If President and the Democrats have any sense (and there is some indication that, unbelievably, they do) , the response to this letter will be only the picture above.

Slow But Steady, No Thanks to the GOP

Posted in Politics with tags , , , , , , , , , , , , , , on May 6, 2011 by rottenart

Private Sector Job Losses/Gains

Conservatives don’t want to admit it (and frequently lie about it with abandon) but the truth of the matter is that the public sector is hemorrhaging jobs while private sector hiring is picking up steam.  Keep in mind that GOP policies that have hurt the public sector have kept the economic recovery from being even bigger. Remember, when asked about federal job losses due to his policy, John Boehner, Speaker of the House, had this to say:

“And if some of those jobs are lost in this, so be it.”

Given their priorities since taking control of the house, you might be forgiven for thinking the GOP simply doesn’t care about jobs.

So, What’s Happening with the Budget?

Posted in Politics with tags , , , , , , , , , , , , , , , , , on April 13, 2011 by rottenart

An excellent post and thorough explanation in the comments over at Political Wire about how the deal reached by Boehner and the Baggers is actually more in favor of Obama (and, by extension, the liberal base) and their priorities then it initially seemed. The Right may be crowing about a victory but it seems Mssr’s Ryan, Cantor and Boehner aren’t as bright or crafty as they believe. As is mentioned, the precedent for executive control over spending is interesting to say the least but overall the president has consistently proved he’s more savvy than many on the left, myself included, often give him credit for.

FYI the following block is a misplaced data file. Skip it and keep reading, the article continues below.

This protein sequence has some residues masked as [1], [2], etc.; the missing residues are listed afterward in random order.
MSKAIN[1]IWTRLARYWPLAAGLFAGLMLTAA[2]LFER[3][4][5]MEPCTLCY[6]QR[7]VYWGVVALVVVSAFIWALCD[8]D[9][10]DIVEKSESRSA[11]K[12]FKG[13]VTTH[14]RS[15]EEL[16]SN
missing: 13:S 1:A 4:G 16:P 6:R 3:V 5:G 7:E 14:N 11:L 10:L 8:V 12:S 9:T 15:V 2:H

Others have mentioned the shoddy reporting on what President Obama will actually lay out tomorrow night concerning the next fiscal year. After learning a little bit about how John Boehner evidently got taken for a ride, I’m mildly more optimistic than I was before. Now, if we could just get the Mostly Useless Media™ to give Rep. Gijalva and the House Progressive Caucus’ proposal a fair hearing, we’d be in pretty good shape moving forward.

They Call This ‘Serious About the Deficit’

Posted in Politics with tags , , , , , , , , , , , , , , , , on April 8, 2011 by rottenart

In case you’ve been too busy following the dramatic goings-on in WI over the state supreme court election (something smells rotten in the Cheese State), there’s also been lots of action in DC. One party is trying to make sure the government continues to function and provides services for millions of people and the other is giddy at the idea military personnel won’t get their paychecks. Guess which is which.

Apparently, the main sticking points have so little to do with the Most Important Issue of Our Time™ (i.e. the budget deficit for some reason) it’s laughable. I’m not sure anyone  other than the most fervent Tea Baggers and this guy understand why taking rights away from women and gutting the EPA’s ability to keep our air clean is going to make us prosperous again. But here we are. Negotiations have been ongoing since early this week with no solution in sight. As of this morning, there was still hope that a shutdown might be averted, even as furlough notices were going out. But Boehner and his rabid caucus are refusing to budge and so we’re practically back to square one. It’s like a slow motion bad dream that seems too ridiculous to be true.

Then you wake up and Paul Ryan is handing you his budget proposal.